So, the next question is, if posting a comment means that the cache is invalidated and needs to be populated, what's the ratio of hits versus hits where the cache is cleared? Glad you asked. That's why I made this page:

It allows me to monitor how often a new blog comment or general time-out means poor django needs to re-create the HTML using SQL.

At the time of writing, one in every 25 hits to the homepage requires the server to re-generate the page. And still the content is always fresh and relevant.

The next level of optimization would be to figure out whether a particular page update (e.g. a blog comment posting on a page that isn't featured on the home page) should or should not invalidate the home page. esp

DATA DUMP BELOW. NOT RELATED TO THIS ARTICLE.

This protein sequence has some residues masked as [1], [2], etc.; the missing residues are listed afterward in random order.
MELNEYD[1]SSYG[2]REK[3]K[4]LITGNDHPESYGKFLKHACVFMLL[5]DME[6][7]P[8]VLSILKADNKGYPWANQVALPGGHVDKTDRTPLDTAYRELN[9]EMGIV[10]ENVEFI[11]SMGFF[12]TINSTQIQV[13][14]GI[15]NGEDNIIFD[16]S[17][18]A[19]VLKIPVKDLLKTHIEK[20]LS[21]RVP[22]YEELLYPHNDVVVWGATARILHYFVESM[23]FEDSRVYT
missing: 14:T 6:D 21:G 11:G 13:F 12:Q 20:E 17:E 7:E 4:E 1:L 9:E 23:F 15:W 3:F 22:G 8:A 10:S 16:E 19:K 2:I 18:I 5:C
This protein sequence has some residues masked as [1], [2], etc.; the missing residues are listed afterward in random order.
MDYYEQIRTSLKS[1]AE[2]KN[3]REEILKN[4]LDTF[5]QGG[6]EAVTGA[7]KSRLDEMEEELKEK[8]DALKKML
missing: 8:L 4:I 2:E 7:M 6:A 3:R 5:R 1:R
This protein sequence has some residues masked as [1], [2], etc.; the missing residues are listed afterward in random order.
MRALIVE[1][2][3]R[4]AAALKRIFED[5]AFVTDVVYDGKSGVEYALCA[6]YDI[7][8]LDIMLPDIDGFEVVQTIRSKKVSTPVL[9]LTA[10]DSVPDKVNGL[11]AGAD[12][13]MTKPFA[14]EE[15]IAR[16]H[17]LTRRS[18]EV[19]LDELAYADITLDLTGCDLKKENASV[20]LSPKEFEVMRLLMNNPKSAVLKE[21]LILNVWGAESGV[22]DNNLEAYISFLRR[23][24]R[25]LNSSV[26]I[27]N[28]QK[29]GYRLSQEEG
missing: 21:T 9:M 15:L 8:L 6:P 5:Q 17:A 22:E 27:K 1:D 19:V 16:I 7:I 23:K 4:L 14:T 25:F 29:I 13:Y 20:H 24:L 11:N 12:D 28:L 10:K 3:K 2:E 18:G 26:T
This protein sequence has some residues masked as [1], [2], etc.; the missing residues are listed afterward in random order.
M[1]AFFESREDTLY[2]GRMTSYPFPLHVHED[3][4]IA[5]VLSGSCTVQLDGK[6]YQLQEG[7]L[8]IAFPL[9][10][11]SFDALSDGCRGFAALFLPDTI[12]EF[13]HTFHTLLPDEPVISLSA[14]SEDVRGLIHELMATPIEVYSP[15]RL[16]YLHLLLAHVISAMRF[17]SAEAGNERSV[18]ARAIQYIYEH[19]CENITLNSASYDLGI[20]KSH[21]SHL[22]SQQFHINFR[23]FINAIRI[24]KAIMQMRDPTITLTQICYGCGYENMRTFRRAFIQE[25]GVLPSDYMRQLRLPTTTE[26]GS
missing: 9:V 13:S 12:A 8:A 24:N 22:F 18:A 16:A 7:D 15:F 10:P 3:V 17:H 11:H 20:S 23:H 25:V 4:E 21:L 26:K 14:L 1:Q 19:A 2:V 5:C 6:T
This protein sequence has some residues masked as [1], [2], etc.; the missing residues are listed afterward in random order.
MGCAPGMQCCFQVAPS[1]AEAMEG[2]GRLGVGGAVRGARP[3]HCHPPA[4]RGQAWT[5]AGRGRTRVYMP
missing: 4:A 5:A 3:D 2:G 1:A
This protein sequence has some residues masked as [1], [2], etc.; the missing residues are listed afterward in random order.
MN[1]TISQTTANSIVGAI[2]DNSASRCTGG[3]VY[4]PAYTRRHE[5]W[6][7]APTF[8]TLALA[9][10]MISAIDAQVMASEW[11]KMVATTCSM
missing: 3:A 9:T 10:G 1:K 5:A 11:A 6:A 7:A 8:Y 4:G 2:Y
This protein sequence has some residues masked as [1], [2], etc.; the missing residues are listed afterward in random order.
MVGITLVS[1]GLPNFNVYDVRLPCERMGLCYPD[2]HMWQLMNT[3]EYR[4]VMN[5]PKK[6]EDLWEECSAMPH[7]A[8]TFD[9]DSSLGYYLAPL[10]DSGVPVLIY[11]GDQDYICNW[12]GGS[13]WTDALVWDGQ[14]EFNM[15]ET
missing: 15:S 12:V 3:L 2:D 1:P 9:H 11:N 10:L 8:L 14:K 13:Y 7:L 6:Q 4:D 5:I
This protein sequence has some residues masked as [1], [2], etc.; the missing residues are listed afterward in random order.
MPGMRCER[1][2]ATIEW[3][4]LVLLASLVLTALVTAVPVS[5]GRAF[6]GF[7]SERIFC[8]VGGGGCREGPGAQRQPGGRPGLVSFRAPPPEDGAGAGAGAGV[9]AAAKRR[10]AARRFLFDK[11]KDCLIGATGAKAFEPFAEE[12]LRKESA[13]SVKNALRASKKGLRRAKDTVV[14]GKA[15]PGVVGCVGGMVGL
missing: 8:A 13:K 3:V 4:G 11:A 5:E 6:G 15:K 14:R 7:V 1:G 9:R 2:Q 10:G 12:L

This is part 2. Part 1 is here about how I managed to make this site fast.

The web framework powering this site is Django and in front of that is Nginx which serves all the static content (once before Amazon CloudFront CDN takes over) and all non-static traffic is passed on to a uWSGI daemon which is running 6 worker processes. The database that stores the content is PostgreSQL and all caching is done in Redis. Actually another Redis database is used for other things such as maintaining a quick look-up index of keywords to primary keys so that I can quickly mesh together blog posts by keywords.

However, as we all know the deciding factor of a web sites server-side speed is effectively the speed of the database or any other disk-bound I/O device. To remedy this I've set up some practical caching strategies which I'm quite happy with.

So, how fast is it? Here's an ab stress test against home page with 10,000 requests spread across 10 concurrent users:

Document Path:          /